We have stood together, as Jean-Marc said in his very generous and very eloquent comments which chronicled parts of my life I have to sort of pull back from, but together we have traveled this journey of peaceful pursuit of social progress, of continuing to try to respect the rights of man, to live an honest life in democracy where people really are respected and where we can do better, and most importantly where we live by rule of law. And we see the challenges for that in today’s world.
So I accept this really in a sense as an added reminder of the duty yet ahead to continue to work to live out those ideals and never stop working for the highest and best aspirations that we all share. And we have a lot of work to do in that regard because there are dangerous currents of authoritarian populism, and no part of the world remembers better what happens when difficult economies mix with sectarian exploitation with nationalism and fear. We really need to be careful going forward and think hard about the choices that we face.
So I’d just share with everybody here that we are pursuing diplomacy because the world needs the values that have been espoused by France and the United States since our inception and built on the experience of France. And we’ve done well together—all of us. We have worked so hard together, I can’t tell you, on the Iran nuclear agreement with Laurent at the time, Laurent Fabius with—it was unique, frankly, that six countries came together, seven countries in all, in this complicated world and actually found a path forward and worked together and sort of sorted through difficult contradictions.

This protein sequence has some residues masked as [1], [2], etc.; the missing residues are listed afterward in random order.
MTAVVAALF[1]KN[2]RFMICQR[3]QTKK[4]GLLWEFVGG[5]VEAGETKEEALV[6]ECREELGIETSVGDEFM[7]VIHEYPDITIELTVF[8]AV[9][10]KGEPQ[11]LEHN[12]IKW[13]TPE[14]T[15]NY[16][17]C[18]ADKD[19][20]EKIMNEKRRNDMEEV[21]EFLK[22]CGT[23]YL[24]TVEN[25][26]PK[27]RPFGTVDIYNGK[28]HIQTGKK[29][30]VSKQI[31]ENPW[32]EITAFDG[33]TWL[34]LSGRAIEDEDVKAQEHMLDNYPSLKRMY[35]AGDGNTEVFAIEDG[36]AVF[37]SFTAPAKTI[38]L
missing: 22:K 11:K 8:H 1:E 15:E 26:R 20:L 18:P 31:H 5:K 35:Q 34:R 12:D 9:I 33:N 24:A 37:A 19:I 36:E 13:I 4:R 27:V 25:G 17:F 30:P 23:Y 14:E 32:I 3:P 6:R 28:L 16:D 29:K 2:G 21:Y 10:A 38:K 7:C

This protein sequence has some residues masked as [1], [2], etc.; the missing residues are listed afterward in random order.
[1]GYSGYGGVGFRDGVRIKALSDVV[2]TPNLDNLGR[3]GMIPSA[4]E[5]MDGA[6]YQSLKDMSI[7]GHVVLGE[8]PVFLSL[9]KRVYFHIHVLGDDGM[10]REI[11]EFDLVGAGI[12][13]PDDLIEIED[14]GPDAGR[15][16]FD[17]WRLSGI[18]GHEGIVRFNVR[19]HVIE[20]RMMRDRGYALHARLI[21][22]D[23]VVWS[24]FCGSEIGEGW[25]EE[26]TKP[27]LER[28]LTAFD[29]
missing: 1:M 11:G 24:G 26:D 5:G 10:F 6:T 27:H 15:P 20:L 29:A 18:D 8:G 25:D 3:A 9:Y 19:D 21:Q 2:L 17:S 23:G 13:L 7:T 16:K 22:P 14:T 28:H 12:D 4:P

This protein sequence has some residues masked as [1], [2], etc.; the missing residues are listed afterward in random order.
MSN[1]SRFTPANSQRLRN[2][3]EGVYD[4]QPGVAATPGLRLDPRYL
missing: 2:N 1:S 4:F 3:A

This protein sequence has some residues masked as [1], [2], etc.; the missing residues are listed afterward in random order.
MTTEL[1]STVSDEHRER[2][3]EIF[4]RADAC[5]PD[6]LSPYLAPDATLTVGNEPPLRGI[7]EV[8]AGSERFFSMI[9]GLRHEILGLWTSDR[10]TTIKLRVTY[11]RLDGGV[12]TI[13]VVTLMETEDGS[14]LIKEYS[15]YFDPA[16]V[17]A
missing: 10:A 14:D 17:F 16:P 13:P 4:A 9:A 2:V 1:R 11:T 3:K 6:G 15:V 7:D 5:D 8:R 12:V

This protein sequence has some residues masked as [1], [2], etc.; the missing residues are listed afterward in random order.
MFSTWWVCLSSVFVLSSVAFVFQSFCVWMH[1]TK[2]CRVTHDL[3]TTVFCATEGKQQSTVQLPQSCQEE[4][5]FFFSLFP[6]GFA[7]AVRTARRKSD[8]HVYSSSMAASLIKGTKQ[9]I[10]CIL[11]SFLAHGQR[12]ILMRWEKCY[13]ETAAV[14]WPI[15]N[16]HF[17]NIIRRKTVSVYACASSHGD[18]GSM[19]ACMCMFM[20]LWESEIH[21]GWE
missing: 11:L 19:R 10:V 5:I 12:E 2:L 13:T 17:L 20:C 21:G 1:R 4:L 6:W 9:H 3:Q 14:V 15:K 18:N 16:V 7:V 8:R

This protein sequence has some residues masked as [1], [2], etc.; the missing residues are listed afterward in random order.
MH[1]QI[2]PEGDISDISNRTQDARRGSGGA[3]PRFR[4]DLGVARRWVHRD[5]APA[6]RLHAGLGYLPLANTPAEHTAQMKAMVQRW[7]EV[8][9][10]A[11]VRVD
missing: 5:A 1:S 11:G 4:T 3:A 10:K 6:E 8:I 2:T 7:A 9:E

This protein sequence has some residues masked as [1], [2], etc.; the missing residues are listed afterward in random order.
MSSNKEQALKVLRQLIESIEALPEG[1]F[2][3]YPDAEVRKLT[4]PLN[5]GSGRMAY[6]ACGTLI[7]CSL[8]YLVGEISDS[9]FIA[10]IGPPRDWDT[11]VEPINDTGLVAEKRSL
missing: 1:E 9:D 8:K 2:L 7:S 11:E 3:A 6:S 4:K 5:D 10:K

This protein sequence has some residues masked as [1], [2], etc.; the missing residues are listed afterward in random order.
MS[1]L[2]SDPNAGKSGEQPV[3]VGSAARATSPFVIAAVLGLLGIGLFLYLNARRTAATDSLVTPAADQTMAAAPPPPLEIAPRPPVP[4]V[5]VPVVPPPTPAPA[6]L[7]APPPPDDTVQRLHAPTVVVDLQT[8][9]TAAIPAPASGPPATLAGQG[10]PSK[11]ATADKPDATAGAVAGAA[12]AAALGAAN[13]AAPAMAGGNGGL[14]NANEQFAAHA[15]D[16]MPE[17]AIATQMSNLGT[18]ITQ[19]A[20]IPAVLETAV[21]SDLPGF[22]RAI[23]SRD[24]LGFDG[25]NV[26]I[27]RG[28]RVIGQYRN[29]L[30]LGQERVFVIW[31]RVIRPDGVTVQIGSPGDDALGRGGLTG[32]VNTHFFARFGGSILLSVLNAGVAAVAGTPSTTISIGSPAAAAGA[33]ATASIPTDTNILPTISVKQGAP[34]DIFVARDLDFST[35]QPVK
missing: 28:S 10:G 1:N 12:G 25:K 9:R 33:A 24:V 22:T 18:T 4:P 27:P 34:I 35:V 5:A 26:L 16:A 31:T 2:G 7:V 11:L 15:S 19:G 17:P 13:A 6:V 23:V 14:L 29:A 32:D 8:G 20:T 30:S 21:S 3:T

And I think that for all of us that’s a dear daughter (inaudible). (Laughter.) I was talking to Jean-Marc’s daughter before, and I know how much she loves her dad and how much she tried to show through her film the real Jean-Marc, and I can appreciate because I’ve had those conversations with my daughter. And sometimes they’re the best political advisors and they tell you the truth. But in this day and age, folks, we cannot confuse national pride with national self-sufficiency or think that exclusionary policies are somehow going to solve the problems that we face.
So let me just be clear, and I’ll wrap up quickly here. In the 21st century, every country needs partners in order to prosper. None of us move alone. I grew up in an age that Jean-Marc referred to when, in the post-war world, most economies had been destroyed. And we came in with the Marshall Plan, which the people of the United States, by the way, did not support initially, did not understand how we were going to turn around and rebuild Germany and rebuild Japan. But look at the results of those investments, what they mean to this entity called Europe as well as to the world.
So thinking bigger, trying to provide a better vision for people of what the choices are, is not highfalutin, it’s not out of touch, it’s not pie-in-the-sky. It’s what defines both of our countries, and it’s why we are who we are and it’s why we are where we are. And so I believe very, very deeply that we need to maintain our fidelity to those values. I know this is a very loyal man and he knows what fidelity means, and I know France understands that full well.